On the day Chicago’s Picasso sculpture was unveiled, Aug. 15, 1967, it suffered an identity crisis from which, we fear, it has never recovered.
“What the heck is it?” one Chicagoan asked that day.
“It’s supposed to be a woman’s face,” another Chicagoan said.
“It’s pickles and ice cream,” said somebody else.
Now, on the eve of the Picasso’s 50th birthday, the poor thing still has people confused.
“It has to be a monkey,” said Doug Wyatt of Palatine, checking out the Picasso on Friday.
“No, a baboon,” said Brett Nemmers, a visitor from Fort Lauderdale.
“Could it be a Kardashian?” asked somebody else.
Whatever people may say, happy birthday, our Picasso. We know exactly who and what you are: Chicago.
For decades, the Picasso was the face of Chicago on millions of postcards, calendars and paperweights. Now the “Bean” in Millennium Park more often does the honor. But without the Picasso there might be no Bean, nor more than 100 other artworks in public spaces all over Chicago’s downtown.
Nor might the average Chicagoan be quite as sophisticated about public art, happy to roll around in the ambiguities and uncertainties. Which, come to think of it, is a wise way to go through life.
The Picasso was the first piece of public art in Chicago intended to confuse. It wasn’t some dead president on a pedestal, some general on a horse. Pablo Picasso, the great artist who designed the sculpture for Chicago for free, meant to keep us guessing. Art historians since then have pretty much established that Picasso modeled the sculpture on the likeness of a young French woman he knew, who had a high pony tail and a long neck. But that was a starting point.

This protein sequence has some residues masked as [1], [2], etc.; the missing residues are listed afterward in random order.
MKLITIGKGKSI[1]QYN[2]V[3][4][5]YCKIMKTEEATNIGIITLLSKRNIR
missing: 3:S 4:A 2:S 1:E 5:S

Now after 50 years, though, the Picasso is less about what the artist had in mind and more about what we have brought to it. The Picasso is the guardian angel of office workers eating lunch in Daley Plaza. It is the heat on the skin of children when they use it as a slide. It is the photo we took of somebody we loved standing in front of it on a winter day. It is the great day we had with friends after meeting there. How many Chicagoans have said, “I’ll meet you at the Picasso”?
When a rusting Cor-Ten steel sculpture stands in one place long enough, it becomes the city itself.
Since 1978, Chicago has set aside 1.33 percent of the construction budget for city-owned buildings for public art. It was a novel idea at the time, and the Picasso gets credit for that, too.
We didn’t always understand artworks like the Picasso, but we knew we wanted more.
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